"I don't think KDE has a future at this point, it's not completely free yet and it's bound to a single programming language in Unix. Gnome from the very beginning has been accessible through any language. We are providing the GUI for all the languages and programmers can choose the language they like the most," says Miguel.
Gnome comes with some fully-featured applications such as a spreadsheet. A word processor is in the works, as is an e-mail program with a radically different approach to the current hierarchical structure for viewing mail.
Gnome and Linux can be installed on a PC alongside Windows as well as replacing it. Would-be users are advised to install it on a separate hard drive partition and configure their computer to have a dual-boot option so they can choose between operating systems and try Gnome out.
Linux has made great strides among Internet and network professionals. It developed into a robust operating system to challenge Windows on main servers.
This is the result of the efforts of programmers around the world working, often in their spare time, to improve on the code first developed by the Finn, Linus Torvalds.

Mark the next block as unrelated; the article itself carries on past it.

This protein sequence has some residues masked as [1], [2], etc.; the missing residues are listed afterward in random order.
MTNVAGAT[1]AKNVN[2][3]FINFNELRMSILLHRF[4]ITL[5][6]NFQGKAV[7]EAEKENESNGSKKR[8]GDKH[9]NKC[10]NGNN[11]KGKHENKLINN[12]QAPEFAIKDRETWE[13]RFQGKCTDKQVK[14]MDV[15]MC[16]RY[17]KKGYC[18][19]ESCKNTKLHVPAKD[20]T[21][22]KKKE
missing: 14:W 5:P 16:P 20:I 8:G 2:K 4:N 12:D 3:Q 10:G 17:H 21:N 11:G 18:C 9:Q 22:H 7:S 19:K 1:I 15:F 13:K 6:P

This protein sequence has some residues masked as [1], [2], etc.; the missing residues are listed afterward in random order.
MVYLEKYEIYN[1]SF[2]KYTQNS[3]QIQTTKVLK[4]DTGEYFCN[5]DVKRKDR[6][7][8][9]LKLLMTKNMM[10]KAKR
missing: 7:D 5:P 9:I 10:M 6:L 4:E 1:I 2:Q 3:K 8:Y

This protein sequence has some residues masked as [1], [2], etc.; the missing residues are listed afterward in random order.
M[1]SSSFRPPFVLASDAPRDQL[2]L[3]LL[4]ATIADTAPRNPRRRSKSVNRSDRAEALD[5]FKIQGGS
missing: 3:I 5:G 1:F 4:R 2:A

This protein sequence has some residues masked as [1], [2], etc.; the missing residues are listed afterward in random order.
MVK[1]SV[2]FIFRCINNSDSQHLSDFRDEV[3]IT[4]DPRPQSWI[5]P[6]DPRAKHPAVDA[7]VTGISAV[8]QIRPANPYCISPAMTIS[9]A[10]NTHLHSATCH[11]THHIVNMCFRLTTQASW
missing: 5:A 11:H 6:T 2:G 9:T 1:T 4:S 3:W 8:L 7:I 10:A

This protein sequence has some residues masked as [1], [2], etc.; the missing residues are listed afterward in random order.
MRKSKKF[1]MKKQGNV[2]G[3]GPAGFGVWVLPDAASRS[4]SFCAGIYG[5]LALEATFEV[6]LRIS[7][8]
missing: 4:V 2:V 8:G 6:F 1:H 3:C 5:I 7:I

Copyleft view of software
Miguel leans more towards the Free Software Foundation's views on this collaborative programming rather than that of the Open Source Initiative, whose chief spokesman Eric Raymond is virulently anti-Microsoft and campaigns for businesses to adopt open-source software as a cheaper and more reliable option than Microsoft's products.
The Free Software Foundation of Richard Stallman set out to develop an operating system, Gnu, whose source code would be open and which would be distributed so that it could be changed and improved on by anyone else.
Yawning Stallman: "Copyleft" not copyright
A jet-lagged Stallman explained this "copyleft", an addition to the copyright principle, at a packed lecture in London recently as part of a global tour of speaking engagements.